Ensuring an environmentally concious border target operating model
By Nichola Mallon, head of trade and developed policy, Logistics UK
On the 31 January 2024, the first phase of the Border Target Operating Model (BTOM) – government’s strategy for new customs and border processes – will be implemented. This includes the introduction of health certification on imports of medium-risk animal products, plants, plant products and high-risk food and feed of non-animal origin from the EU, as well as full customs controls for non-qualifying Northern Ireland goods. As a result, many consignments of animals, animal products and products of non-animal origin will have to come through a border control post (BCP).
With such significant planned changes to customs and trade procedures, it is imperative that environmental impact is considered and is not adversely affected. There is concern among the logistics industry that if a national uniform charge is not applied for commercial and government Border Control Post (BCP) facilities, then given current financial pressures, this could lead to rerouting to cheaper facilities and result in greater emissions.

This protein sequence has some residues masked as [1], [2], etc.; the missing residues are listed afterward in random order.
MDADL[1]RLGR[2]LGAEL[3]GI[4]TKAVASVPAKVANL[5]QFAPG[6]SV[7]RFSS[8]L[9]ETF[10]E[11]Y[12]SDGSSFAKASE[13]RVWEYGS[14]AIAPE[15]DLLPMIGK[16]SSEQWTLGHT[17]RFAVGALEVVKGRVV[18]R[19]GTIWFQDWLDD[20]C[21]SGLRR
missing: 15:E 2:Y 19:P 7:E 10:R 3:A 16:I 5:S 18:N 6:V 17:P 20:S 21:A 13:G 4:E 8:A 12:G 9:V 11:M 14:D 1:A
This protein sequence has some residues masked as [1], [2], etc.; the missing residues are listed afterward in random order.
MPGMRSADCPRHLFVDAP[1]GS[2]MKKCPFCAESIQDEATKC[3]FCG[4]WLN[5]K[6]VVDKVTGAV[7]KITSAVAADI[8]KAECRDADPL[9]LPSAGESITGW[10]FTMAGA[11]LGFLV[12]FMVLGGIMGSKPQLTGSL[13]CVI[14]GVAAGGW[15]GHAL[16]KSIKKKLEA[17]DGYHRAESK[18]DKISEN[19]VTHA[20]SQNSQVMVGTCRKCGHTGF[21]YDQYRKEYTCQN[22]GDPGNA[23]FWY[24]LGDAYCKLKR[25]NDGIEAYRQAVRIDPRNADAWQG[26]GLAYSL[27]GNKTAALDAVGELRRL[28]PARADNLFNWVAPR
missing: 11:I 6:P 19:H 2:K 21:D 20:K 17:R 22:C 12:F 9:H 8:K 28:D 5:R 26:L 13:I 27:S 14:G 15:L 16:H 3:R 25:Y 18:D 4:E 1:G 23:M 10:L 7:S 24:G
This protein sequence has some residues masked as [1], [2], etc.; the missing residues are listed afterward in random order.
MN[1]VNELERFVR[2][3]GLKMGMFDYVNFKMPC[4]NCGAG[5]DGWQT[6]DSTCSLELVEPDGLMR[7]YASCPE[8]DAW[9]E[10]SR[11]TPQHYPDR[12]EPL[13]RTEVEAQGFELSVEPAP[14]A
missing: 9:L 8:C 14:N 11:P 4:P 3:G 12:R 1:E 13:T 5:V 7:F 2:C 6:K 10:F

Without confirmation of decisions and details, questions also remain as to when private BCP facilities and government run facilities will start charging and the market impact of any potential disparity. Additionally, many businesses believe it would be more effective and less burdensome if all sanitary and phytosanitary goods could go through the same BCPs.
With no ‘one-size-fits-all’ solution to decarbonising HGVs currently, it is vital to reduce their environmental impact where possible, including minimizing distance travelled where circumstances allow. Logistics UK will continue to highlight environmental as well as economic concerns in conversations with government and members.